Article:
Photo: Amy Osborne, Special To The Chronicle
“We want it to be open to share with the industry,” Raj Kapoor, Lyft’s chief strategy officer, says of the company’s self-driving car initiative. “There’s a unique opportunity in time for a company like Lyft to take a leadership role … and get people together working on this problem, rather than isolated technology development as has been happening so far.”
“We want it to be open to share with the industry,” Raj Kapoor,…
Lyft is accelerating its push into robot taxis, opening a new Palo Alto division where hundreds of engineers will work on autonomous technology.
“We’ll build an entire stack of self-driving technology,” Raj Kapoor, Lyft chief strategy officer, said at a media event Thursday at the company’s San Francisco headquarters. “We want it to be open to share with the industry. … There’s a unique opportunity in time for a company like Lyft to take a leadership role … and get people together working on this problem, rather than isolated technology development as has been happening so far.”
Lyft has no plans to manufacture its own robot cars. Instead, it wants “to create a self-driving system we can partner with the auto industry to bring to life,” Kapoor said. Those efforts will be fueled by data collected from its vast network of ride-hailed vehicles.
“Very, very key is the scale we have: 1.2 billion network miles” a year, said Luc Vincent, vice president of engineering. Lyft can use data from its cars to make high-resolution 3-D maps, a critical technology for self-driving cars to navigate, for instance.
Vincent, who joined Lyft early this year, previously spent 12 years at Google, where he led development of Google Street View, a part of Google Maps that provides panoramic views along many streets worldwide.
Lyft’s new Palo Alto facility will open next month, and the company expects to have several hundred engineers there for self-driving cars by year’s end. It will be called Level 5 Engineering Division, after the designation for cars that can drive themselves in all circumstances. (No cars on the market today have achieved this level.)
Dozens of companies — automakers, Silicon Valley stalwarts and well-funded startups — are already hard at work on developing self-driving cars, which most experts expect to be a reality in the near future.
“Some may ask: Aren’t you late to the game? People have been working on this for years,” Vincent acknowledged. But he said the technology has evolved so quickly, with such innovations as deep learning — a form of artificial intelligence that can respond to evolving situations — that it’s easier to get started now.
“When you take a partner-centric approach, using lots of off-the-shelf equipment, lots of building blocks of software, the effort is significantly more cost-effective than a few years ago,” Kapoor said.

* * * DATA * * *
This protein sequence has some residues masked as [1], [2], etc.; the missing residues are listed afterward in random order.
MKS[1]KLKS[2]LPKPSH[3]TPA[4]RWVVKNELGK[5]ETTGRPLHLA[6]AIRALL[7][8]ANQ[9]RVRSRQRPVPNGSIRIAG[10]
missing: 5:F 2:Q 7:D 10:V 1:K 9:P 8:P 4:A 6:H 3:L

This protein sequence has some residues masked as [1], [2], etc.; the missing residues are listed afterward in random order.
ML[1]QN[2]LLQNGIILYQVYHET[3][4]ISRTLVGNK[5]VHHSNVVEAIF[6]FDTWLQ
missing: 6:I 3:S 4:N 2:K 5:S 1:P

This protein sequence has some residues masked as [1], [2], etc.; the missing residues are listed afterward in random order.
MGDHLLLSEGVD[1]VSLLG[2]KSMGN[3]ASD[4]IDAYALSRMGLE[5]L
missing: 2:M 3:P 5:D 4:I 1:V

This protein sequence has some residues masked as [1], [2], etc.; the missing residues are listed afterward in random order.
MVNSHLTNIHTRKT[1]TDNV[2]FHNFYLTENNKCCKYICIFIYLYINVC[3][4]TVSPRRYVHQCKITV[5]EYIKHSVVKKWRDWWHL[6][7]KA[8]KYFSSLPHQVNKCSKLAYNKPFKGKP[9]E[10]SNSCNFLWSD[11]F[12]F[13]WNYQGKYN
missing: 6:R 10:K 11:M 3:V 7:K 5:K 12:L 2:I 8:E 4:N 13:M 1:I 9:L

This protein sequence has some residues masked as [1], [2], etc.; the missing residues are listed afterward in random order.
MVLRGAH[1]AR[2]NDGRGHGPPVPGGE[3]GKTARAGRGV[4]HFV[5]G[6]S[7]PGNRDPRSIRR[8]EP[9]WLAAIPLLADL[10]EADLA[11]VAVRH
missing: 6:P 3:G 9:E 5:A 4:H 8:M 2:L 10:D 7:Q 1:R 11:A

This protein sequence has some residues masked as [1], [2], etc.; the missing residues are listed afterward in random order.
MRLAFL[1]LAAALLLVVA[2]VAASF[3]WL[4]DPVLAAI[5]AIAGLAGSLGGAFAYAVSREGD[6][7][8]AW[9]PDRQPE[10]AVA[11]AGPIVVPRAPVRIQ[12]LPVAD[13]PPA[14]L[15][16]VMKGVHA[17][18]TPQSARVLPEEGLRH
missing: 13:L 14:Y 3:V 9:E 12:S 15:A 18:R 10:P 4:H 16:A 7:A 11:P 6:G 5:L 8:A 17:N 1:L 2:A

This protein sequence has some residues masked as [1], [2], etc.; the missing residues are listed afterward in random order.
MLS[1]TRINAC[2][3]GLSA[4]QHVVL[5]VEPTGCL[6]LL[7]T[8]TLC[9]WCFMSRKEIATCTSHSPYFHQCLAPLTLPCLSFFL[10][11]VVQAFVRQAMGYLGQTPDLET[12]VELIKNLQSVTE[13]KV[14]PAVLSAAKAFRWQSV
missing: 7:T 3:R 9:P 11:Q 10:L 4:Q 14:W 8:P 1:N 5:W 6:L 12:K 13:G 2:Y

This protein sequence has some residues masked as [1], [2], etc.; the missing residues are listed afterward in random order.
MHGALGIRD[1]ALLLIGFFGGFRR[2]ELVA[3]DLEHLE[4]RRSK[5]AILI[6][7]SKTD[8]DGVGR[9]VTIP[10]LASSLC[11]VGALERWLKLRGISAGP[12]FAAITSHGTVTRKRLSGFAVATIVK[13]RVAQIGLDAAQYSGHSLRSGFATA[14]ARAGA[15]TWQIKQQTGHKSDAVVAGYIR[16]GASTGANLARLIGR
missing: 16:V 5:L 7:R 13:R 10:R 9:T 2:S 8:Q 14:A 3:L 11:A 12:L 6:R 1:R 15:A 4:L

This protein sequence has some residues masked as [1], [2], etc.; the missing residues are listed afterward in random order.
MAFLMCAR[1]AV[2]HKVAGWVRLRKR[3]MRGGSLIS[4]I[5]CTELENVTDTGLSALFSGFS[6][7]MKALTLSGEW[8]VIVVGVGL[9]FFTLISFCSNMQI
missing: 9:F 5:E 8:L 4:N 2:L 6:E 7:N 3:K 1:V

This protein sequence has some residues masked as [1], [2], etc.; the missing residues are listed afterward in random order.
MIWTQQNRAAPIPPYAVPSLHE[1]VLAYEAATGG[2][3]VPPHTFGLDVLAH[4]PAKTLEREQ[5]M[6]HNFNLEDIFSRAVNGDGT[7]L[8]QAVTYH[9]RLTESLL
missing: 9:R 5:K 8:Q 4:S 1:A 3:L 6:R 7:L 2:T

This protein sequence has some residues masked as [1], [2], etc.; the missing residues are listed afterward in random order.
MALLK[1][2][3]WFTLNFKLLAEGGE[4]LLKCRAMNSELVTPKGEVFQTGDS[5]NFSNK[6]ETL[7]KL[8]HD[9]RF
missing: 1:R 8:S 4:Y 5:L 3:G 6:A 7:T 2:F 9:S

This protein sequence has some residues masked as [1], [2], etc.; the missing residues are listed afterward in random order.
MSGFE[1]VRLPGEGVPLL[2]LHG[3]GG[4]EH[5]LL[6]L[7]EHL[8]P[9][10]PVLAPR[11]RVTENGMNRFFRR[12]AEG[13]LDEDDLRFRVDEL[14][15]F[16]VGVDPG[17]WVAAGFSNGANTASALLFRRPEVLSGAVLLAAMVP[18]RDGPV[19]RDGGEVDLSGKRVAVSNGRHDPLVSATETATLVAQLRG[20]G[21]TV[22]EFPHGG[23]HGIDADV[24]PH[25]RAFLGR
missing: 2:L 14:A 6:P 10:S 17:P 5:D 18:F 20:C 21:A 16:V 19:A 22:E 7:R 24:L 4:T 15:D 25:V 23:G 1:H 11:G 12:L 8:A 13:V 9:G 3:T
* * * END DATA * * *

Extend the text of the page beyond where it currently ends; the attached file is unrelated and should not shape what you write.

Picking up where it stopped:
Lyft has already said that it will open its ride-hailing network so self-driving companies can put their robot cars into service on it in the future to pick up passengers. It’s announced four such partnerships: General Motors, which is a major investor in Lyft; Waymo, the self-driving division of Google parent Alphabet; British carmaker Jaguar Land Rover; and self-driving startup NuTonomy of Cambridge, Mass. Lyft executives plan to test NuTonomy’s self-driving cars as Lyft ride-hailed vehicles in Boston this year. NuTonomy has been testing its cars with passengers in Singapore since last fall.
Former Uber CEO Travis Kalanick famously infuriated drivers by saying the company would save money once it no longer had to pay the “dude” in the driver’s seat.
By contrast, Lyft has taken pains to say that its human drivers aren’t going away. It visualizes a hybrid network of human-driven and self-driving cars, with the system selecting whichever is best for a passenger’s requested route.
“Drivers play an important role and will continue to play an important role,” Kapoor said. “Some people prefer to have a human driver; in the short run there will be instances that self-driving cars can’t handle.”
In a blog post, Vincent went even further: “Lyft will always operate a hybrid network, with rides from both human-driven and self-driving cars,” he wrote.
Drivers might also take on new tasks, such as assisting elderly passengers, running cafes in cars or being car concierges who travel along, Kapoor said.
Long-term, robot taxis will lower ride costs, inspiring more consumers to subscribe to transportation services, rather than owning their own cars, Kapoor said, analogous to how the cheaper rides from Uber and Lyft grew the industry beyond the size of the taxi market.
Last year, Lyft co-founder and president John Zimmer predicted that private car ownership will be obsolete by 2025. But Lyft now seems to be setting expectations that the transition to self-driving could be a lengthy one, cautioning that there are numerous circumstances — rain, construction, traffic and nighttime — that could faze autonomous cars.
“It won’t happen tomorrow (with) some mechanized fleet of autonomous vehicles blanketing San Francisco,” said Taggart Matthiesen, senior director of product. “It will happen in small pockets.”
Carolyn Said is a San Francisco Chronicle staff writer. Email: firstname.lastname@example.org Twitter: @csaid